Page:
But for the players, it was an occasion for socializing and celebrating, a welcome return to normalcy after the COVID-19 pandemic prompted a cancellation of the 2020 Little League season. There was nary a mask in sight, aside from those donned by the catchers behind the plate for the first pitches.

“It’s exciting, especially [since] we get to play here at our home field,” said Tommy Weithman, a third baseman and occasional pitcher for Vienna National, which won the District 4 title last week.

The proceedings began with the 16 teams competing in the tournament lining up in numerical order by district behind the refurbished Cedar Park Shopping Center for a Parade of Champions.

Led by the Vienna Volunteer Fire Department’s antique fire engine, the parade pulled out of the strip mall at 5:40 p.m. and headed down Patrick Street straight to the park, where the teams were greeted by cheering parents as well as George Washington, Thomas Jefferson, Abraham Lincoln, and Theodore Roosevelt — the Washington Nationals’ four Racing Presidents mascots.

Once the teams were assembled on the Fred Crabtree Field outfield grass, District 4 Administrator Ellen Witherow introduced Northam, Colbert, and other dignitaries in the audience and acknowledged the many volunteers making the event possible, including the crew of umpires.

A color guard from the Walter Reed Army Medical Center in Bethesda, Maryland, took the field to set the stage for singer DC Washington, who belted “The Star-Spangled Banner” with the same commitment that has made him a mainstay at Nationals Park.

Northam and Colbert’s first pitches both went high, though the mayor got hers close enough to the strike zone for the catcher to snag it.

While cases have started to climb again in Virginia and the U.S. as a whole, Northam described the Little League tournament as a heartening milestone in the state’s efforts to curb the novel coronavirus’ spread and vaccinate residents. It is easily the largest event to come to the Town of Vienna since the pandemic hit in March 2020.

“People have done the right thing in Virginia,” Northam said. “We’re getting people vaccinated and getting people out and about, so it’s really an exciting night, and I know it’s exciting for these players and their families.”

Vienna National center fielder Credan Reasons, who also does some pitching and first base, says not being able to play last year was “a real big bummer,” so it has been a joy to reunite with his teammates, many of whom carried over from the team that won the District 4 championship in 2019.

He attributes Vienna National’s continued success to the fact that all of the players get along with each other, adding that “it’s an honor” to be able to host the tournament, something Vienna last did in 2004.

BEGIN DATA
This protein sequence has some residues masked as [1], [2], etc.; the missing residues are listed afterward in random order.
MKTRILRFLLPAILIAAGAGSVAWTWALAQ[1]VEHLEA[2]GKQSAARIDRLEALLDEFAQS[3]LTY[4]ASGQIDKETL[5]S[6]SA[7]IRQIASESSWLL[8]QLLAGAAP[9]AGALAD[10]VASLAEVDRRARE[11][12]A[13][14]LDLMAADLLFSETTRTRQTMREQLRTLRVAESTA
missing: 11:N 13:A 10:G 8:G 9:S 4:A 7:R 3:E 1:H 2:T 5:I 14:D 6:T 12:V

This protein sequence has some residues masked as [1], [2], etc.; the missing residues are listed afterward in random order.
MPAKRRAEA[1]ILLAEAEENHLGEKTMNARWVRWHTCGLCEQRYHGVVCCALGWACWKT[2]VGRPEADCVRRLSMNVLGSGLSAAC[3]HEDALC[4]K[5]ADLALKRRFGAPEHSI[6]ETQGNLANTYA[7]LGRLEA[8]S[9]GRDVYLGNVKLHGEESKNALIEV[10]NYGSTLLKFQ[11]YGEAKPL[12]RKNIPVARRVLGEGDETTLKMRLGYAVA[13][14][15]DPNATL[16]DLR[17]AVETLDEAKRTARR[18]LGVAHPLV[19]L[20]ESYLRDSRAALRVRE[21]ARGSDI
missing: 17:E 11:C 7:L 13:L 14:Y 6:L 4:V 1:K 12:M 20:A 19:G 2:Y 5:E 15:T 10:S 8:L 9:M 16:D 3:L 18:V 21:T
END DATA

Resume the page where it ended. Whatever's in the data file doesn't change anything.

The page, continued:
“It’s going to be really fun playing in front of a lot of people and playing in my town, just like I said,” Credan said. “…I love baseball, and I love playing, especially here in front of this many people. It’s just going to be fun.”

Now that the ceremonial portion of the tournament is over, Vienna National pitcher Andreas Millradt is eager to take the mound and show off the skills that he has been honing since he was 6. He struck out 12 in a 59-pitch perfect game for this year’s District 4 semifinals, the Sun Gazette reported.

“[My approach is] really just do my best and rally my teammates, because together, we can do anything,” Andreas said.

The tournment’s first game started today (Friday) at 9 a.m., and the final game for the state championship will begin at 10 a.m. on Tuesday (July 27). The full game schedule can be found on the District 4 Little League website.

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Morning Notes

Governor to Throw First Pitch for Little League Tournament — The 2021 Virginia State Little League Majors Tournament kicks off at 5:30 p.m. today in Vienna with a Parade of Champions led by the Washington Nationals Racing Presidents. Opening ceremonies begin at 6:15 p.m. at Yeonas Park with Gov. Ralph Northam and Vienna Mayor Linda Colbert throwing out the first pitch. [Town of Vienna/Facebook]

Idylwood Substation Timeline Extension Supported — A State Corporation Commission hearing examiner recommended approval of Dominion Energy’s request to extend the timeline for construction on its Idylwood substation until Dec. 31, 2026. The project has frustrated residents, but Holly Crest Community Association President Lori Jeffrey expressed hope when contacted by Tysons Reporter that requiring the utility company to file quarterly construction status updates will bring some degree of accountability and prevent a repeat of this past spring. [SCC]